Crisis on the Coast
by Kevin Mack, PAWS Wildlife Naturalist
In September, the PAWS Wildlife Center began hearing reports of
unusually large numbers of seabirds being found on the beach along the
outer coast of Washington. Most of the birds were scoters (a type of sea
duck), and the majority of them were deceased. The exact cause of the
mass stranding was unknown, but an unusual algae bloom just offshore was
the most likely suspect. In late October, reports of beached birds began
trickling in again. This time loons, grebes and murres were the species
that were affected, and many birds were still alive.
It was determined that the beached birds were indeed being negatively
impacted by an
algae bloom, the likes of which had not been seen in Washington
State before. A similar
event was documented in the Monterey Bay area in 2007. When churned
up and broken apart in the surf, this particular type of algae releases
a protein that acts as a surfactant. When this substance comes into
contact with birds' feathers, it disrupts their ability to repel water.
The birds are soaked down to the skin, lose both their buoyancy and
their insulation, and they struggle to shore to avoid hypothermia and
Once on the beach, the birds have no way to restore their
waterproofing so they are unable to return to the water. Without help,
they simply sit on the beach and slowly starve to death. Such was the
fate of an estimated 8,000 � 10,000 birds along the Washington and
Oregon coasts, but not every bird who was affected ended their life's
journey there on the beach.
PAWS Lends a Hand
On October 22, PAWS received word that the Wildlife Center of the North
Coast (WCNC) near Astoria, Oregon had taken in more than 300 birds that
were found on the beach in southern Washington and northern Oregon. That
number quickly jumped to more than 500, and it was clear that the center
was in need of immediate help. PAWS contacted WCNC and offered to take
around 100 of their patients. PAWS staff and volunteers met them in
Olympia on October 23 to make the transfer. Another 300 or more were
transferred to International Bird Rescue and Research Center in
via a Coast Guard cargo plane the next day.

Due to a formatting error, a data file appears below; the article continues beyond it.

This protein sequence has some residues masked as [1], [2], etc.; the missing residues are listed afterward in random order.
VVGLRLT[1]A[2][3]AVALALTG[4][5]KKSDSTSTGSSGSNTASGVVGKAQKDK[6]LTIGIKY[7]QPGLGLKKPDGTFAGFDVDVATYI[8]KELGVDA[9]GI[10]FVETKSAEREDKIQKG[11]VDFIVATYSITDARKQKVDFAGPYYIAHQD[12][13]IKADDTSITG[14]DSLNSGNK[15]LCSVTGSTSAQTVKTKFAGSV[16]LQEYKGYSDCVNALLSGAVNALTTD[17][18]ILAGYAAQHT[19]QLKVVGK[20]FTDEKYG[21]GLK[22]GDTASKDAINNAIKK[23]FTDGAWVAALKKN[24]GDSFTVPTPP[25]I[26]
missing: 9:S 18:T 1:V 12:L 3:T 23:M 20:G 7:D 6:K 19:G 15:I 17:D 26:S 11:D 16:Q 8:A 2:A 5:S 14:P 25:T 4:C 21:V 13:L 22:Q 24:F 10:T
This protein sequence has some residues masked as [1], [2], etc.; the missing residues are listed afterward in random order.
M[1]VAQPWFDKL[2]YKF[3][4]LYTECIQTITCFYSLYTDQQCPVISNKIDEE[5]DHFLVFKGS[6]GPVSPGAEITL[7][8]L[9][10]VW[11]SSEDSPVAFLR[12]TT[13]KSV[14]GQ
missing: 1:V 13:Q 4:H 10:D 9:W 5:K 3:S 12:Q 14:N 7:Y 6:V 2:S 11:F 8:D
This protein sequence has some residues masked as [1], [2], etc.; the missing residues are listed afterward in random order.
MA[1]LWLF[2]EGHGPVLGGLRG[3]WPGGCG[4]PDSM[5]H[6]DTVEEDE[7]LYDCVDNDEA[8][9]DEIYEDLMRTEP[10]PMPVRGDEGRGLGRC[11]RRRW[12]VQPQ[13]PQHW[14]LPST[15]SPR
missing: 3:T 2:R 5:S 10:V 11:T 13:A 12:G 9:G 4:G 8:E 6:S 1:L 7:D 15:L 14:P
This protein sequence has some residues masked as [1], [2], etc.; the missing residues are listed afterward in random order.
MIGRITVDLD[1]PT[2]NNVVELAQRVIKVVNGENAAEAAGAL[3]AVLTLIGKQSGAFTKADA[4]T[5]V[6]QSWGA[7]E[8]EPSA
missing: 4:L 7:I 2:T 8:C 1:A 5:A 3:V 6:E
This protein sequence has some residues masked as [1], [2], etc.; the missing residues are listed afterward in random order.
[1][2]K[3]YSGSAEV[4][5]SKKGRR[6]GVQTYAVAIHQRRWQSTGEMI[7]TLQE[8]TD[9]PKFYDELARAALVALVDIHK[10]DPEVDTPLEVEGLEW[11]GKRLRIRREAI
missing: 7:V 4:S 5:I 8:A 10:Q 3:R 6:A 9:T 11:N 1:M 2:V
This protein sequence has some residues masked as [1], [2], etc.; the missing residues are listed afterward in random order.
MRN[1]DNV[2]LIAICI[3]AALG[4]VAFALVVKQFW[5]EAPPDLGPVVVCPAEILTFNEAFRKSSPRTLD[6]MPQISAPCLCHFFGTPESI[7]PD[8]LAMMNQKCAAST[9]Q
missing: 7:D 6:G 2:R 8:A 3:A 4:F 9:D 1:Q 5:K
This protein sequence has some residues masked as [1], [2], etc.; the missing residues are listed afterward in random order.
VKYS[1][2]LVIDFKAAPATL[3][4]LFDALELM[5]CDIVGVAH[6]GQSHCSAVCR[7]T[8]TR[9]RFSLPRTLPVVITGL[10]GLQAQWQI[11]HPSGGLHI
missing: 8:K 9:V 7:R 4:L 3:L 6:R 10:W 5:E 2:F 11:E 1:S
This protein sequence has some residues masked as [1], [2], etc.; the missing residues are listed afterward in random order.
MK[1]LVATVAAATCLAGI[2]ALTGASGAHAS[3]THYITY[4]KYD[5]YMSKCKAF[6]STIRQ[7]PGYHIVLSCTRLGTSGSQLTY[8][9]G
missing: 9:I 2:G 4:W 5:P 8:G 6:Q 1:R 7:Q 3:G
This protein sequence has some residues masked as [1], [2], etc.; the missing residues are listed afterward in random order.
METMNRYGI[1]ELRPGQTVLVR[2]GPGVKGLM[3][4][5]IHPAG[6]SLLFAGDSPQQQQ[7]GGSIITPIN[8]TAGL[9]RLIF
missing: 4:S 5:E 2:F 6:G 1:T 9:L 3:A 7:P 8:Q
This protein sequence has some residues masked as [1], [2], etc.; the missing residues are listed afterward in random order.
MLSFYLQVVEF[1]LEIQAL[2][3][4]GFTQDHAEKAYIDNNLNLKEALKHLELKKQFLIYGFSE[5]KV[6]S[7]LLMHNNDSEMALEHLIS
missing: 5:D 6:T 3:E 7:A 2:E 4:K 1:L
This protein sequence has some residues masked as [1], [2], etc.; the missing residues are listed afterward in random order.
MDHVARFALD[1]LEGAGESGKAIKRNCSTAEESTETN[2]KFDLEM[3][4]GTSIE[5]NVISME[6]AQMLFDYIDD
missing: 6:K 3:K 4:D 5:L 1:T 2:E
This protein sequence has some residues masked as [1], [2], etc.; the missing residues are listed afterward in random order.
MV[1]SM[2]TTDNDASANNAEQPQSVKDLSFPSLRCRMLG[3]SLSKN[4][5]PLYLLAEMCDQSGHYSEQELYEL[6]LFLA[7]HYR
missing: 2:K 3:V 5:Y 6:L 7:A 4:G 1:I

Although this type of algae bloom has not been seen in Washington
State before, PAWS has responded to many seabird strandings that were
caused by winter storms or other factors. These mass strandings are
referred to as "seabird wrecks," and responding to them is very similar
to responding to an oil spill. Although the birds involved in these
stranding events are not suffering from the toxic effects of oil, they
do suffer from malnutrition, and often injuries, sores and abrasions
from being on the beach for many days.
The aid response during a seabird wreck is labor and resource
intensive, and is challenging for staff and volunteers both physically
and emotionally. Depending on the condition of the birds when they are
received, there is often a very high rate of loss as many patients
succumb to their malnutrition and injuries or are beyond help and must
be humanely euthanized. The birds who do recover and return to the wild
make the efforts all worthwhile. The following images should help give
you a better idea of what a large-scale "seabird wreck" response at PAWS
After meeting WCNC personnel in Olympia to pick up the nearly
100 birds they were transferring to PAWS, the birds were brought
back to the wildlife center and the admission process began at
8:30 p.m. The birds were contained in boxes and carriers that
were sorted by species at the center. They filled much of the
hallway and lobby space. Species included Common Murres, Western
Grebes, one Clark's Grebe, Common Loons and Red-throated Loons.
Three separate teams worked on admitting the birds. Every bird
was given a thorough physical exam. Many were in very bad shape
due to their ordeal on the beach. The heavier-bodied birds, such
as this Red-throated Loon, were in the worst condition.
Blood samples were drawn on all of the birds as they were
Blood work performed in the wildlife center's lab gave some
insight into the general health of each bird. Blood tests were
repeated on the birds about every three days during their
rehabilitation to monitor their recovery.
When their examinations were complete, the birds were tube-fed
an electrolyte solution to help rehydrate them. They were then
placed in net-bottomed pens. Because of their aquatic
adaptations, loons, murres and grebes (shown here) are awkward
on land, and they tend to develop pressure sores and joint
issues if they are maintained on a solid surface. Net-bottomed
pens provide gentler support and allow the bird's feces to drop
through so it doesn't soil their feathers.